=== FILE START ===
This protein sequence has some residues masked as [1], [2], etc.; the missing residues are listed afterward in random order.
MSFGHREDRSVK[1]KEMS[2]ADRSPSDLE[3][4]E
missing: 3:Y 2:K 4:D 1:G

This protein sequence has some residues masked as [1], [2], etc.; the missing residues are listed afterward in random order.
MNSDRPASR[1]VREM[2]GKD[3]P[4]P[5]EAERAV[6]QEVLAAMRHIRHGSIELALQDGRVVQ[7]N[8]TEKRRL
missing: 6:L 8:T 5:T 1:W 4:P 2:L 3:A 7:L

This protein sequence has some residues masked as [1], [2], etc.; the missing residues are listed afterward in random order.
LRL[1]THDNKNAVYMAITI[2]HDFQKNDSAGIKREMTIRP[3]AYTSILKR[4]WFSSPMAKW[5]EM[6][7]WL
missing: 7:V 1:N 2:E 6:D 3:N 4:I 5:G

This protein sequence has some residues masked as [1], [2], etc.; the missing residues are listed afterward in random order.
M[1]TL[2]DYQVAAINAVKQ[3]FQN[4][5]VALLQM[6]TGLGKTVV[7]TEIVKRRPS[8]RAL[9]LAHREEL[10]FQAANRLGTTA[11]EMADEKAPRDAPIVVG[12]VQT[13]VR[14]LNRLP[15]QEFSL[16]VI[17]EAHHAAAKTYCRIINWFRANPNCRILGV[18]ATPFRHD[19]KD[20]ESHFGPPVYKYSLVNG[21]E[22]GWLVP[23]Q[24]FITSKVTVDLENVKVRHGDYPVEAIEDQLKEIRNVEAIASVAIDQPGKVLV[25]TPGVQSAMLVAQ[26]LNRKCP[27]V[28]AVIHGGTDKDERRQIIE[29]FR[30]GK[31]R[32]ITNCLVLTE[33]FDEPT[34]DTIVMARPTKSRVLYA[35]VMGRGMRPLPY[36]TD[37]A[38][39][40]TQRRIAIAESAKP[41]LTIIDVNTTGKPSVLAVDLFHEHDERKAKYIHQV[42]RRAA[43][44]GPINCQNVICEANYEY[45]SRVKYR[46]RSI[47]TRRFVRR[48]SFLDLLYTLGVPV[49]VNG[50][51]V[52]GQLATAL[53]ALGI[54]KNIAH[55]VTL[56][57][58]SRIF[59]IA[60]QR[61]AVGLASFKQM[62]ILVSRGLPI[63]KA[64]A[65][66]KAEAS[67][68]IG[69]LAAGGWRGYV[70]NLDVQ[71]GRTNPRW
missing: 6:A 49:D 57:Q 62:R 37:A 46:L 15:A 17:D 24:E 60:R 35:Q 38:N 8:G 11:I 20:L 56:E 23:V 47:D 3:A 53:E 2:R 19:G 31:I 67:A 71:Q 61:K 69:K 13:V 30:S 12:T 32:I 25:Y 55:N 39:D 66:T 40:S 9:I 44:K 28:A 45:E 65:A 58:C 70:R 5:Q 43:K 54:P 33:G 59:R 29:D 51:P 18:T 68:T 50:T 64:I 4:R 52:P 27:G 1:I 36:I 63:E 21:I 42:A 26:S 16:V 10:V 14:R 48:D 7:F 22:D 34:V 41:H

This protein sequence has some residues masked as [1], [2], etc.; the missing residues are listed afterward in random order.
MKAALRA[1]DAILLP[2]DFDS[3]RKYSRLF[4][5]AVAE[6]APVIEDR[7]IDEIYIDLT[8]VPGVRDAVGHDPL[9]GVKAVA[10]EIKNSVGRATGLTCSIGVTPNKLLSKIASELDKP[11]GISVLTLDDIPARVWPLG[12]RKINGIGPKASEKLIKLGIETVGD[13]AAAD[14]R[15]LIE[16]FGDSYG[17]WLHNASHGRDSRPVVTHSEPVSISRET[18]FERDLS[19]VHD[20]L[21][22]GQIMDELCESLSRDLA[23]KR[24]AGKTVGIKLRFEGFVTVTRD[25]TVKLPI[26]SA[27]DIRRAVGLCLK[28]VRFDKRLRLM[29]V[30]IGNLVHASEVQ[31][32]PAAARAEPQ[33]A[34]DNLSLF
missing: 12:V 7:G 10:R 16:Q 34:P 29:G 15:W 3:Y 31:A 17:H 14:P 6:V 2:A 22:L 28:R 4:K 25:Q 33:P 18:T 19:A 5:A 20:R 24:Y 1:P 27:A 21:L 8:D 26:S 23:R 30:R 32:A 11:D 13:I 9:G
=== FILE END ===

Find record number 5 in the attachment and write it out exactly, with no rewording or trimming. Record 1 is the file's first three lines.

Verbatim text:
This protein sequence has some residues masked as [1], [2], etc.; the missing residues are listed afterward in random order.
MKAALRA[1]DAILLP[2]DFDS[3]RKYSRLF[4][5]AVAE[6]APVIEDR[7]IDEIYIDLT[8]VPGVRDAVGHDPL[9]GVKAVA[10]EIKNSVGRATGLTCSIGVTPNKLLSKIASELDKP[11]GISVLTLDDIPARVWPLG[12]RKINGIGPKASEKLIKLGIETVGD[13]AAAD[14]R[15]LIE[16]FGDSYG[17]WLHNASHGRDSRPVVTHSEPVSISRET[18]FERDLS[19]VHD[20]L[21][22]GQIMDELCESLSRDLA[23]KR[24]AGKTVGIKLRFEGFVTVTRD[25]TVKLPI[26]SA[27]DIRRAVGLCLK[28]VRFDKRLRLM[29]V[30]IGNLVHASEVQ[31][32]PAAARAEPQ[33]A[34]DNLSLF
missing: 12:V 7:G 10:R 16:Q 34:P 29:G 15:W 3:Y 31:A 17:H 14:P 6:V 2:A 22:L 28:R 4:K 25:Q 33:P 18:T 19:A 5:A 20:R 24:Y 1:P 27:A 21:L 8:D 26:S 23:R 30:R 32:A 11:D 13:I 9:G